A section of elders in Mandera now wants the Garre Council of Elders dissolved and new members appointed in December ahead of the 2017 General Election.
They say the Takaba Declaration made last Sunday by the elders, in which preferred candidates for various elective positions in the 2017 polls were picked, lacks the backing of any Kenyan law and goes against the Garre Charter signed before the 2013 General Election.
The declaration, they add, does not capture the interests of all the sub-clans of the Garre clan.
Those endorsed to run in 2017 were Hassan Noor Hassan (governor), Hassan Osman (senator), 18 Members of County Assembly and four MPs, among them Aden Haji Yusuf (Mandera West) and Mohammed Abdi Ibrahim ( Mandera North).
In a well-attended meeting in El Wak Town on Wednesday, the opposing elders appointed a nine-member interim committee that will now oversee the clan’s affairs. The nine were picked from the Ali, Adola, Asare and Alfukesha sub-clans.
Abdullahi Abdi, the chairman of the committee, dismissed the Takaba Declaration as non-inclusive.
“After consultations with over 90 per cent of the 400 members of the Garre Council of Elders, excluding [the] 21 who made the Takaba Declaration, we called today’s meeting and decided we have to salvage the situation by suspending and removing them from office.
“In December, we will have a meeting bringing together all the leadership of [the] Garre from the region at a date and time to be decided. In this meeting, we will form a new council of elders,” Mr Abdi said.
Mr Abdi said they were not challenging the competence or qualifications of the candidates selected, but the entire process in which they were endorsed.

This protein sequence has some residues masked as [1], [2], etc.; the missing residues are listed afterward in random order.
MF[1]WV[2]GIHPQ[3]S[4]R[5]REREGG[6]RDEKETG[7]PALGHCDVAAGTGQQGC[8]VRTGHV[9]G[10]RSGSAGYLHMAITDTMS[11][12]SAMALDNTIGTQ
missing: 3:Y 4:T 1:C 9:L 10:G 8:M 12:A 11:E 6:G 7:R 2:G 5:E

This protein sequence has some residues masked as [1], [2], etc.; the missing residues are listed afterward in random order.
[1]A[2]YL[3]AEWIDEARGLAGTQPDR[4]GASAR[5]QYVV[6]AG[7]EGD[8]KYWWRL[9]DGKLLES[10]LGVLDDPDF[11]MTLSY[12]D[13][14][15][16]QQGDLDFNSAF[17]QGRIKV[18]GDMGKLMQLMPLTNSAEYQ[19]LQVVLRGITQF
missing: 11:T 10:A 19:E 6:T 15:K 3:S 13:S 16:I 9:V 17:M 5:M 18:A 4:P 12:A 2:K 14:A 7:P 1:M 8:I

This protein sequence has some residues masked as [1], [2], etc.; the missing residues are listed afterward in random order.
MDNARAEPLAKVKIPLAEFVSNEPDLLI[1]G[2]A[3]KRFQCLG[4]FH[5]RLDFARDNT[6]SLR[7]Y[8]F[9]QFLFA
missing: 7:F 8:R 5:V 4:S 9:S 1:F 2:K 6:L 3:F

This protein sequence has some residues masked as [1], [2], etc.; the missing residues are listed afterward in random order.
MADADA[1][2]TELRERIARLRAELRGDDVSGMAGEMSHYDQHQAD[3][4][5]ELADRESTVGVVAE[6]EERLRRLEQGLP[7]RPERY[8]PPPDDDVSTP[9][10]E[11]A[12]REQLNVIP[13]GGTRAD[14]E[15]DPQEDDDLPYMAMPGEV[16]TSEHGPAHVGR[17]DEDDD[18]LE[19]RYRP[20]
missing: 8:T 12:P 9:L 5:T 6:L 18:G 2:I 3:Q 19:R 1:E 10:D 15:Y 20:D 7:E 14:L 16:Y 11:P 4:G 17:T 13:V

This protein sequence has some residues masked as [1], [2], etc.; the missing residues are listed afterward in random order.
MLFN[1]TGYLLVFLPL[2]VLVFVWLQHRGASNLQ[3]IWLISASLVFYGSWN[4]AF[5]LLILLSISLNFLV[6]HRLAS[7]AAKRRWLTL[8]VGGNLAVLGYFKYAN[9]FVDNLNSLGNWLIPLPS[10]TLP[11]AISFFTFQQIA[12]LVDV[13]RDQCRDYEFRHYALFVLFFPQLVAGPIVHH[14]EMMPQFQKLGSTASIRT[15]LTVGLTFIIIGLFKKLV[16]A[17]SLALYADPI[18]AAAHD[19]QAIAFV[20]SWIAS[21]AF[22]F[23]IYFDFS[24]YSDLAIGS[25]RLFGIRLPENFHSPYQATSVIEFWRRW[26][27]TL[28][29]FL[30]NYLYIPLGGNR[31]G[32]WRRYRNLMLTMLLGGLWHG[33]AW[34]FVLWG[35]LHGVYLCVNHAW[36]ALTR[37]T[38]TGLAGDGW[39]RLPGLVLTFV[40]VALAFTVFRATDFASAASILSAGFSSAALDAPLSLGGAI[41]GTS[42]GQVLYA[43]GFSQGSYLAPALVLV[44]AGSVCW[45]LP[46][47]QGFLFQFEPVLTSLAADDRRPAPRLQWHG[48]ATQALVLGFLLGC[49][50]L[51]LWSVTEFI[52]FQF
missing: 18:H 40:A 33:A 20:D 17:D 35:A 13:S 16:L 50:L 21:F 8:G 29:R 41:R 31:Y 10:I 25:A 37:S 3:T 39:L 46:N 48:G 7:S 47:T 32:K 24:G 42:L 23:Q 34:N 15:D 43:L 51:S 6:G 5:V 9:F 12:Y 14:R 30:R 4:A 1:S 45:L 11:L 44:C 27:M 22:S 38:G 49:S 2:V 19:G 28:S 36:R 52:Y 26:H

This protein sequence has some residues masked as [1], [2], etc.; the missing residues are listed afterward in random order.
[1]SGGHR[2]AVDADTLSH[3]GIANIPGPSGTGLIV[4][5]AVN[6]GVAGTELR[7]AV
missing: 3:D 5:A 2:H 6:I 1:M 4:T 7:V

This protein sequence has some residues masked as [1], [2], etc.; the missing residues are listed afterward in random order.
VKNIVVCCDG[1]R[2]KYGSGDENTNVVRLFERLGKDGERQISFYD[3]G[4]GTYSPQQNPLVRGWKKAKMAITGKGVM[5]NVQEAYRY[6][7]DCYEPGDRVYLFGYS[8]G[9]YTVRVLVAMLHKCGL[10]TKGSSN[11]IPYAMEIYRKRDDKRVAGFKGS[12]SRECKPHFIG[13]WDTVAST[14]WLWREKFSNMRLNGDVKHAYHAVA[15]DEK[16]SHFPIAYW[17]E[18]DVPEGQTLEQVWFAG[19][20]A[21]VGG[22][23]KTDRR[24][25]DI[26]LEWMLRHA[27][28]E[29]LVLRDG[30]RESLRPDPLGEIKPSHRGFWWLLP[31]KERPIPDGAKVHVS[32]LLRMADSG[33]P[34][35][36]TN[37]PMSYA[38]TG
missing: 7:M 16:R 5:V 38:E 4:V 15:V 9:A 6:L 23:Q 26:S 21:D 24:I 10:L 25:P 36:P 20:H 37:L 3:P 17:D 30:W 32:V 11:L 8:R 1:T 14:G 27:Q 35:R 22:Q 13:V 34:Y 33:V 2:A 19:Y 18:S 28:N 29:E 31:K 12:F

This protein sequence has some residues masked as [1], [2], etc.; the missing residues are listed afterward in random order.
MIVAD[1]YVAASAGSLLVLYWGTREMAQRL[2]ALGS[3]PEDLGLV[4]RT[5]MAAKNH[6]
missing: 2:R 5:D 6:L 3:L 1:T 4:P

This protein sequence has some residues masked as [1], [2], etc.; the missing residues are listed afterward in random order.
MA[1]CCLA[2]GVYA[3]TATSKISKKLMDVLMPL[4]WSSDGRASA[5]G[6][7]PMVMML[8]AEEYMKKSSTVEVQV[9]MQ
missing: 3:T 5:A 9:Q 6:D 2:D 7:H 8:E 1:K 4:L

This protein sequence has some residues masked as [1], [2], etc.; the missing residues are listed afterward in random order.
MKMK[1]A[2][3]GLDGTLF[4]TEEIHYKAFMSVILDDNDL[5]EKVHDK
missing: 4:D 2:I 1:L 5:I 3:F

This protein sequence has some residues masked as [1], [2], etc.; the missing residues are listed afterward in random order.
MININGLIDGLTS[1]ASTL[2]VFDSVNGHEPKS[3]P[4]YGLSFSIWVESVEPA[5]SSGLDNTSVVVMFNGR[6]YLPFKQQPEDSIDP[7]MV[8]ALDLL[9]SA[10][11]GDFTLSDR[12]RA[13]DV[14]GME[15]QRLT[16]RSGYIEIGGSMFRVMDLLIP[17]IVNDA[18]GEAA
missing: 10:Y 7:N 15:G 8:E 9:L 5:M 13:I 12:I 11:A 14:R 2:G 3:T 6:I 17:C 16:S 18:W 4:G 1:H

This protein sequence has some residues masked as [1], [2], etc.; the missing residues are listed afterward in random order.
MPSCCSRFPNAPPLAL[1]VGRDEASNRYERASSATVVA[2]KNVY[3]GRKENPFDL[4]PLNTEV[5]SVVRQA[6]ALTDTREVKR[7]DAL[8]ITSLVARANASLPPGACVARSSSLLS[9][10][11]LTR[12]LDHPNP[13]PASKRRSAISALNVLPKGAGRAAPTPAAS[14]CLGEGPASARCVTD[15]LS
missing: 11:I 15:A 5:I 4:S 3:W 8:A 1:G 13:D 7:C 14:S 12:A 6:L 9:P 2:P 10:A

“Even [for] those allocated seats, there is no guarantee they will win.
“They can only succeed if there is common understanding within the community, clans and the individual candidates. It is a matter of making everyone satisfied that the process is right,” he added.
Mr Abdi accused elders who endorsed the Takaba Declaration of arm-twisting the county government to suit their interests.
“The former council of elders tried even to influence decisions by the county government. They tried to impose their will in terms of selection of employees and eventually the proper management of the council has been affected,” he said.
“Projects and contracts have also been affected. There is a lot [that] we need to go back to the drawing board and look at.
“We have seen some of the successes and a lot of dangers that are within the so-called negotiated democracy,” he added.
Mr Abdi said he does not understand why the elders are insisting that leaders should only serve for one term.
“It is their first time in office and they are learning. By the time they are building enough experience and their competence improves, you hound them out of office without respect. Is this a polytechnic to train people? No. These are leaders,” he said.
In August, the Garre elders ordered incumbent Governor Ali Roba and Senator Billow Kerrow to abandon their re-election plans, saying they wanted to introduce fresh blood into the political life of the region.
But Mr Roba said elections should be pegged on performance and has insisted that he will seek another term with his own line-up of candidates for various seats.
However, Senator Kerrow has agreed to abide by the elders’ decision and asked other leaders to do so.